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Rep. Chris Gibson won't run for NY governor in 2018

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Chris Gibson

In this Friday, Jan. 29, 2016 photo, Rep. Chris Gibson, R-N.Y., talks to a constituent in his district office in Kinderhook, N.Y. (AP Photo/Mike Groll)

Less than three months after launching an exploratory committee for a potential gubernatorial campaign in 2018, U.S. Rep. Chris Gibson said Monday he won't run governor. 

Gibson, R-Kinderhook, said he'll finish his third term in the House of Representatives — he already announced he won't seek re-election this year — and will begin working as a visiting lecturer on leadership at Williams College in February 2017. 

He also wants to spend more time with his wife, Mary Jo, and their three children. 

"Therefore, I will not be running for governor in 2018," Gibson said in a statement. "At the conclusion of my term in the U.S. House of Representatives, I will be leaving politics and starting this new direction with my family. In the near-term, I will be closing my exploratory committee. For our donors to that committee, we'll be refunding contributions we've received."

Gibson traveled across the state in preparation for a gubernatorial campaign. He said Monday he visited 48 of New York's 62 counties. 

Last year, he attended the Onondaga County Republican Committee's annual clambake fundraiser.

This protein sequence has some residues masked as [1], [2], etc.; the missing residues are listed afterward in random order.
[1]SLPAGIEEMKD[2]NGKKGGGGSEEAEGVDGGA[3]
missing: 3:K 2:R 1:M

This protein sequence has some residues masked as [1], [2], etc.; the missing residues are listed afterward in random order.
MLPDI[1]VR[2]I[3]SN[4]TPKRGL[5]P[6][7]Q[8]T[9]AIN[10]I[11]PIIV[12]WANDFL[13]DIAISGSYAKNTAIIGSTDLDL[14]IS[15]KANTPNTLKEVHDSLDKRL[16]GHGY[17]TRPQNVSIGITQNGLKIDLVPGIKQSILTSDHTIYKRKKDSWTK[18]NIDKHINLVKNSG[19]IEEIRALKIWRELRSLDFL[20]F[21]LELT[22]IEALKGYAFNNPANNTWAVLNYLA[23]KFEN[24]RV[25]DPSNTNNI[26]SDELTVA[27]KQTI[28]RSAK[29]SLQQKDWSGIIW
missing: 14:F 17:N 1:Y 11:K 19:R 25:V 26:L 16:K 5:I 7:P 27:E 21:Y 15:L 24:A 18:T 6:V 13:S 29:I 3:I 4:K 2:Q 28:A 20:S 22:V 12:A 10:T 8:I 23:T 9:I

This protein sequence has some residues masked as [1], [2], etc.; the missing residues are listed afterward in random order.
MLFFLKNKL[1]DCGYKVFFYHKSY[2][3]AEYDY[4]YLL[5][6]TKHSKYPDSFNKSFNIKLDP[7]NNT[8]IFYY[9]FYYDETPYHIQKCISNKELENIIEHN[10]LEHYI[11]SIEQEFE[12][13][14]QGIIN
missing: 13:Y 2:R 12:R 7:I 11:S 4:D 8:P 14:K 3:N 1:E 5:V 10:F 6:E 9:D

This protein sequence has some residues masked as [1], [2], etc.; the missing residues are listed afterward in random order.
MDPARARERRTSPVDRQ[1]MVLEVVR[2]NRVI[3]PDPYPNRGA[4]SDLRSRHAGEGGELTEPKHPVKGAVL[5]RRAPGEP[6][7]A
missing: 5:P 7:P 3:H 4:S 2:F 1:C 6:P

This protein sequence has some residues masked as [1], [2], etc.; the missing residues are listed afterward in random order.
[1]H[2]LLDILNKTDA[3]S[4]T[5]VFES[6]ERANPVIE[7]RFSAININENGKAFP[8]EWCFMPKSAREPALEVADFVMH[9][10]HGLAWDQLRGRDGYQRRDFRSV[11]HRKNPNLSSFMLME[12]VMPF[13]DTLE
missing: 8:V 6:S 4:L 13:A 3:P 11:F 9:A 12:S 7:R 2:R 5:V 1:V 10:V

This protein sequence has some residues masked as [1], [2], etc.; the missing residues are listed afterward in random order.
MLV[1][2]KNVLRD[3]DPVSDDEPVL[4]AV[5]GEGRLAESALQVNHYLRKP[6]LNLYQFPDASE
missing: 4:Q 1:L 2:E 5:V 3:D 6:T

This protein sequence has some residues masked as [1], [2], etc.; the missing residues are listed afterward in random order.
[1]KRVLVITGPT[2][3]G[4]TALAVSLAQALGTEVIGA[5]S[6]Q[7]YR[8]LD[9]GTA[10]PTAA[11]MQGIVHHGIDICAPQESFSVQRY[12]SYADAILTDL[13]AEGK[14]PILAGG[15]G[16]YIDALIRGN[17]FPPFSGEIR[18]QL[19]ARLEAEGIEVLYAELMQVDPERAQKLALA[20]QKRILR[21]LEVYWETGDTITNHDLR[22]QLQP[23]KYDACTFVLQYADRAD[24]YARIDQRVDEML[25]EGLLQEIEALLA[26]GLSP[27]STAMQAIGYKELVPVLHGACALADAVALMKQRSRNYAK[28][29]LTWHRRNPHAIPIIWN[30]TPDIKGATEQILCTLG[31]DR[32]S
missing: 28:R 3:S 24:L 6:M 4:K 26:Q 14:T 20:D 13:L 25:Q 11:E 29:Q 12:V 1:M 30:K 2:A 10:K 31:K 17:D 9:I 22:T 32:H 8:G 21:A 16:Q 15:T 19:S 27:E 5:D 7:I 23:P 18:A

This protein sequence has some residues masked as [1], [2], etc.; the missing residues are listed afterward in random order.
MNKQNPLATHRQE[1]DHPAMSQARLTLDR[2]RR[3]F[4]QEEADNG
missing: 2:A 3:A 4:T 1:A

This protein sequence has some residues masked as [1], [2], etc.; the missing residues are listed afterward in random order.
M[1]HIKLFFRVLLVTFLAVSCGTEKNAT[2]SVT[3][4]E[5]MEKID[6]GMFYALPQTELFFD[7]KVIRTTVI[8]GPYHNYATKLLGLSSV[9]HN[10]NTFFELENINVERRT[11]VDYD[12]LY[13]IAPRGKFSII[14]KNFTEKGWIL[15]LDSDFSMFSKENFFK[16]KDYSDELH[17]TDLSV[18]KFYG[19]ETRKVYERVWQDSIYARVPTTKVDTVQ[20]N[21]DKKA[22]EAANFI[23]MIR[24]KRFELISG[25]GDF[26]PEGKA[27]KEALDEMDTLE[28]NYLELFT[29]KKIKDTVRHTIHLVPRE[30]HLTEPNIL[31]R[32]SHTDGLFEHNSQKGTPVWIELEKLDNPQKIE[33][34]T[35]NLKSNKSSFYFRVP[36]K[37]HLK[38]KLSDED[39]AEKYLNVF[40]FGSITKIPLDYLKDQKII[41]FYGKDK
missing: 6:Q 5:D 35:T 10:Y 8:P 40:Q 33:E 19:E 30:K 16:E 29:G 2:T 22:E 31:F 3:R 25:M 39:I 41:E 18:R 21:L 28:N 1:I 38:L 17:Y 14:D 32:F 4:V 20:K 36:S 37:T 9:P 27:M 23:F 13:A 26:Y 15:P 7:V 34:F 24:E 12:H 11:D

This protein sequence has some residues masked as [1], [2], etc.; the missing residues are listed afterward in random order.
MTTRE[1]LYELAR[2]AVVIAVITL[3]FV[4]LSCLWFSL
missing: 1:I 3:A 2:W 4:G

"I appreciate greatly the warm welcomes and support I have received, and the time so many have dedicated to our mission to change the state," he said. "For that I can only say thank you." 

Ed Cox, chairman of the state Republican Committee, said Gibson "is the true definition of what it means to be a public servant."

"Chris leaves New York and the nation better for his service, and we are grateful for the time he dedicated to the people of our great state," Cox said. "We wish Chris, Mary Jo and their family well." 

Before entering politics, Gibson served in the U.S. Army for 29 years. He earned numerous awards during his career and was deployed to Iraq and Kosovo. He also had a stint as a professor at West Point. 

Gibson retired from the Army and ran for Congress in 2010. He defeated U.S. Rep. Scott Murphy by 10 points in the 20th Congressional District race. 

In 2012, Gibson ran for re-election in the redrawn 19th Congressional District. He won that race, and won re-election again in 2014. 

At the beginning of his third term, Gibson announced he wouldn't run for re-election in 2016

By bowing out of the 2018 gubernatorial race, Gibson leaves Republicans with a smaller pool of candidates. Potential challengers include Westchester County Executive Rob Astorino, who challenged Democratic Gov. Andrew Cuomo in 2014, and Carl Paladino, a Buffalo businessman who ran for governor in 2010. 

Astorino lauded Gibson and said he considers the congressman a friend. 

"While he is leaving the political arena, I hope that he will continue to be a voice for New Yorkers who are suffering in a stagnant economy and a state government under a massive cloud of corruption," Astorino said. 

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